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Why Was Japan Left Behind in the ICT Revolution?

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  • FUKAO Kyoji
  • IKEUCHI Kenta
  • YoungGak KIM
  • KWON Hyeog Ug

Abstract

In this paper, we investigate why information and communication technology (ICT) investment in Japan has stagnated since the 1990s. Given that a notable characteristic of Japan's economy is that small as well as older firms play a much greater role than in other economies, particularly that of the United States, and that previous studies on other countries suggest that larger and younger firms are more likely to adopt new ICT technologies, our analysis mainly focused on firms' size and age. As the first step of our investigation, using firm-level data, we examined whether larger and/or younger firms tend to have a higher ICT intensity. We found that larger firms indeed have a higher ICT intensity. In the case of firm age, there was no simple linear relationship between firm age and ICT intensity. As a next step, we estimated a Cobb-Douglas type production function and tested whether the ICT input coefficient differs across different firm-size groups and firm-age groups. We found that larger firms and younger firms tend to have a higher ICT input coefficient. The other factor that may be responsible for the differences in ICT intensity by firm size and firm age is the constraints on ICT input. To confirm this, we calculated the marginal product of ICT input by firm-size group and by firm-age group using the production function estimates. We found that smaller firms and younger firms tend to have a higher marginal product of ICT input. These findings suggest that smaller firms and younger firms face constraints that prevent them from increasing ICT input. Next, we examined impediments to the full use of ICT by Japanese firms based on our analysis as well as preceding studies by the Japanese government and other Japanese institutions. As factors which may result in smaller firms in Japan facing a higher price for ICT inputs, we pointed out two characteristics of the Japanese economy: the underdeveloped market for business process outsourcing (BPO) and the scarcity of ICT experts. Since access to efficient vendors of ICT services is a key factor for smaller firms' procuring ICT input at a reasonable price and ICT experts in Japan tend to prefer working in large firms, these two factors make ICT input more expensive for smaller firms. On the other hand, as constraints to increasing ICT input for smaller and/or younger firms, we pointed out liquidity constraints and insufficient ICT literacy. We also pointed out a number of other special factors which help to explain why not only the ICT intensity of small firms but also that of all firms in Japan is comparatively low.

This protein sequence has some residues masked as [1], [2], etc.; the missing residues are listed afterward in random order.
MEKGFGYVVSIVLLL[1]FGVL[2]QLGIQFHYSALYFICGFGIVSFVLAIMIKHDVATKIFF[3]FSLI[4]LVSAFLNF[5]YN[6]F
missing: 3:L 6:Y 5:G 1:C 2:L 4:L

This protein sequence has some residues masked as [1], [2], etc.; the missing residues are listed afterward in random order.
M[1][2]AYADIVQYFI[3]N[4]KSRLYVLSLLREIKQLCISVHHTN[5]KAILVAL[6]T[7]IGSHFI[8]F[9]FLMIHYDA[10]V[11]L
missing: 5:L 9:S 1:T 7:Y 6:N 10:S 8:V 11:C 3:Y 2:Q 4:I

Suggested Citation

  • FUKAO Kyoji & IKEUCHI Kenta & YoungGak KIM & KWON Hyeog Ug, 2015. "Why Was Japan Left Behind in the ICT Revolution?," Discussion papers 15043, Research Institute of Economy, Trade and Industry (RIETI).
  • Handle: RePEc:eti:dpaper:15043
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    References listed on IDEAS

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    1. Timothy Dunne, 1994. "Plant Age and Technology Use in US. Manufacturing Industries," RAND Journal of Economics, The RAND Corporation, vol. 25(3), pages 488-499, Autumn.
    2. Kyoji Fukao & Tsutomu Miyagawa & Kentaro Mukai & Yukio Shinoda & Konomi Tonogi, 2009. "Intangible Investment In Japan: Measurement And Contribution To Economic Growth," Review of Income and Wealth, International Association for Research in Income and Wealth, vol. 55(3), pages 717-736, September.
    3. Timothy F. Bresnahan & Erik Brynjolfsson & Lorin M. Hitt, 2002. "Information Technology, Workplace Organization, and the Demand for Skilled Labor: Firm-Level Evidence," The Quarterly Journal of Economics, Oxford University Press, vol. 117(1), pages 339-376.
    4. Kyoji Fukao & Tsutomu Miyagawa & Hak Kil Pyo & Keun Hee Rhee, 2012. "Estimates of Total Factor Productivity, the Contribution of ICT, and Resource Reallocation Effects in Japan and Korea," Chapters,in: Industrial Productivity in Europe, chapter 9 Edward Elgar Publishing.
    5. Susanto Basu & John G. Fernald & Nicholas Oulton & Sylaja Srinivasan, 2003. "The case of the missing productivity growth: or, does information technology explain why productivity accelerated in the United States but not the United Kingdom?," Working Paper Series WP-03-08, Federal Reserve Bank of Chicago.
    6. Julia I. Lane & John C. Haltiwanger & James Spletzer, 1999. "Productivity Differences across Employers: The Roles of Employer Size, Age, and Human Capital," American Economic Review, American Economic Association, vol. 89(2), pages 94-98, May.
    7. Anna Giunta & Francesco Trivieri, 2007. "Understanding the determinants of information technology adoption: evidence from Italian manufacturing firms," Applied Economics, Taylor & Francis Journals, vol. 39(10), pages 1325-1334.
    8. Allen,Robert C., 2009. "The British Industrial Revolution in Global Perspective," Cambridge Books, Cambridge University Press, number 9780521868273, October.
    9. Dirk Pilat, 2005. "The ICT Productivity Paradox: Insights from Micro Data," OECD Economic Studies, OECD Publishing, vol. 2004(1), pages 37-65.
    10. B.K. Atrostic & Kazuyuki Motohashi & Sang Nguyen, 2008. "Computer Network Use and Firms' Productivity Performance: The United States vs. Japan," Working Papers 08-30, Center for Economic Studies, U.S. Census Bureau.
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    Cited by:

    1. FUKAO Kyoji & IKEUCHI Kenta & KWON Hyeog Ug & YoungGak KIM & MAKINO Tatsuji & TAKIZAWA Miho, 2015. "Lessons from Japan's Secular Stagnation," Discussion papers 15124, Research Institute of Economy, Trade and Industry (RIETI).

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